Nereo Rocco

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Nereo Rocco
Personal information
Date of birth (1912-05-20)20 May 1912
Place of birth Trieste, Austria-Hungary
Date of death 20 February 1979(1979-02-20) (aged 66)
Place of death Trieste, Italy
Playing position Midfielder
Youth career
1927-1930 Triestina
Senior career*
Years Team Apps (Gls)
1930–1937 Triestina 232 (66)
1937–1940 Napoli 52 (7)
1940–1942 Padova 47 (14)
1942–1943 94° Reparto Distretto Trieste - (-)
1943–1944 Libertas Trieste 14 (1)
1944–1945 Padova - (-)
National team
1934 Italy 1 (0)
Teams managed
1947–1950 Triestina
1950–1953 Treviso
1953–1954 Triestina
1954–1961 Padova
1961–1963 A.C. Milan
1963–1967 Torino
1967–1973 A.C. Milan
1974–1975 Fiorentina
1977 A.C. Milan

* Senior club appearances and goals counted for the domestic league only.

† Appearances (goals)

Nereo Rocco (20 May 1912, Trieste – 20 February 1979, Trieste) was an Italian association football player and manager. Regarded as one of the greatest managers of all time,[1] he is famous for having been one of the most successful head coaches in Italy, winning several domestic and international titles during his tenure with A.C. Milan, and was the first proponent of catenaccio in the country.[2]

Playing career[edit]

Rocco played as a wing, had a modest playing career, spent mainly with Triestina, Napoli and Padova. He played 287 Serie A matches within 11 seasons, scoring 69 goals. Rocco was also capped one time for the Italy national football team.[3][4]

Coaching career[edit]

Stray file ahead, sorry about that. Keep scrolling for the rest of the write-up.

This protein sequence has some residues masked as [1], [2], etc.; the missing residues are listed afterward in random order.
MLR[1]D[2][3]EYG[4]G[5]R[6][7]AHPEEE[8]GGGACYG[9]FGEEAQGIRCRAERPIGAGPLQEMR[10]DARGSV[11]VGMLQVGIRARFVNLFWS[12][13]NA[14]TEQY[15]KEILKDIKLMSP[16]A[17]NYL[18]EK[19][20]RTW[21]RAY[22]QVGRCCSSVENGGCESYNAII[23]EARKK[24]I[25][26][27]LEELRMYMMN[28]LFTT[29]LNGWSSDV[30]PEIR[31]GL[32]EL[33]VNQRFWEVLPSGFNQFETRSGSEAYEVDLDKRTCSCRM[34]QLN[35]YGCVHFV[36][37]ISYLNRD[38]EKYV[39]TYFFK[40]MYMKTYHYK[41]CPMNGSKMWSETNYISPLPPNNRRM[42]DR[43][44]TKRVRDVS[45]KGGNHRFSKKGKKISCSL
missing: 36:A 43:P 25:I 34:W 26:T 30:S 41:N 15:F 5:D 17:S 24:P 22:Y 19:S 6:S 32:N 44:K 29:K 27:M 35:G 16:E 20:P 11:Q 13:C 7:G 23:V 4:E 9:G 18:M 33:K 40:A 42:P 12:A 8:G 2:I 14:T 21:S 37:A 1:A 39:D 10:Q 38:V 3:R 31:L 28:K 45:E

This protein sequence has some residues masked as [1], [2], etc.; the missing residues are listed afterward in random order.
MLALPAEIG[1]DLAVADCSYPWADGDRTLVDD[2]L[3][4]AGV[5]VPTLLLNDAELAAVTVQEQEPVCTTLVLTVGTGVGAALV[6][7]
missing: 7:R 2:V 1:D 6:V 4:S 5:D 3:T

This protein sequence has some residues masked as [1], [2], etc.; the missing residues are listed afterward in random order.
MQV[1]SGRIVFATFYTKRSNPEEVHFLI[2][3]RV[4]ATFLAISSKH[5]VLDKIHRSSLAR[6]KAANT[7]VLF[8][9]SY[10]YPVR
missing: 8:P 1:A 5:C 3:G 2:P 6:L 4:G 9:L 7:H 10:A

Rocco made his coaching debut for Triestina in 1947. He obtained a surprising second place in the Serie A, which is still the highest result ever reached by the team. He left Triestina a few years later because of disagreements with the club chairmanship. In 1951 he briefly coached Treviso, then returning to Triestina.[4]


In 1953 Rocco signed as coach of Serie B team Padova, being able to avoid a relegation and obtaining promotion into Serie A the following season. The Serie A period of Rocco's Padova is still remembered as the team's most successful in their history, despite having a small team, they were able to score a third place during the 1957/58 season.[4]

A.C. Milan[edit]

In 1961, Rocco was appointed as new AC Milan coach, starting one of the most successful periods for the rossoneri, winning the Italian league and the European Cup in 1963. After a good stint at Torino, where he obtained the best results since the disappearance of the Grande Torino, in 1967 Rocco returned to AC Milan, where he immediately won another scudetto and the Cup Winners' Cup.[2][4]

He left AC Milan in 1973, after having won also another European Cup in 1969, an Intercontinental Cup, an Italian Cup and another Cup Winners' Cup. After one year in Fiorentina, Rocco decided to end his coaching career in 1974. In 1977 he was appointed by AC Milan as Technical Director and Assistant of coach Nils Liedholm. Rocco is Milan's longest-serving manager, managing the club for 459 matches (323 as head coach and 136 as technical director).[2][4]

Rocco died in 1979, aged 66, in Trieste.[5]


On 18 October 1992, a new stadium in Trieste, named after Rocco, was inaugurated.[6]

Rocco, popularly known as El Paròn (Triestin for The Master), was popular also for his strong use of the Triestine dialect.[2]



A.C. Milan


  1. ^ Jamie Rainbow (4 July 2013). "The Greatest manager of all time". World Soccer. Retrieved 5 November 2015. 
  2. ^ a b c d Andrea Schianchi (2 November 2014). "Nereo Rocco, l'inventore del catenaccio che diventò Paròn d'Europa" (in Italian). La Gazzetta dello Sport. Retrieved 5 November 2015. 
  3. ^
  4. ^ a b c d e "Nereo Rocco" (in Italian). Storie di Calcio. Retrieved 5 November 2015. 
  5. ^ "Quanto ci manca Rocco" (in Italian). La Gazzetta dello Sport. 20 February 2004. Retrieved 5 November 2015. 
  6. ^ "Stadio Nereo Rocco" (in Italian). Sport, Comune di Trieste. 31 January 2014. Retrieved 5 November 2015. 
  7. ^ "BARESI, CAPELLO AND RIVERA ACCEPTED IN HALL OF FAME". 26 November 2013. Retrieved 20 April 2015. 
Awards and achievements
Preceded by
Béla Guttmann
European Cup Winning Coach
Succeeded by
Helenio Herrera
Preceded by
Matt Busby
European Cup Winning Coach
Succeeded by
Ernst Happel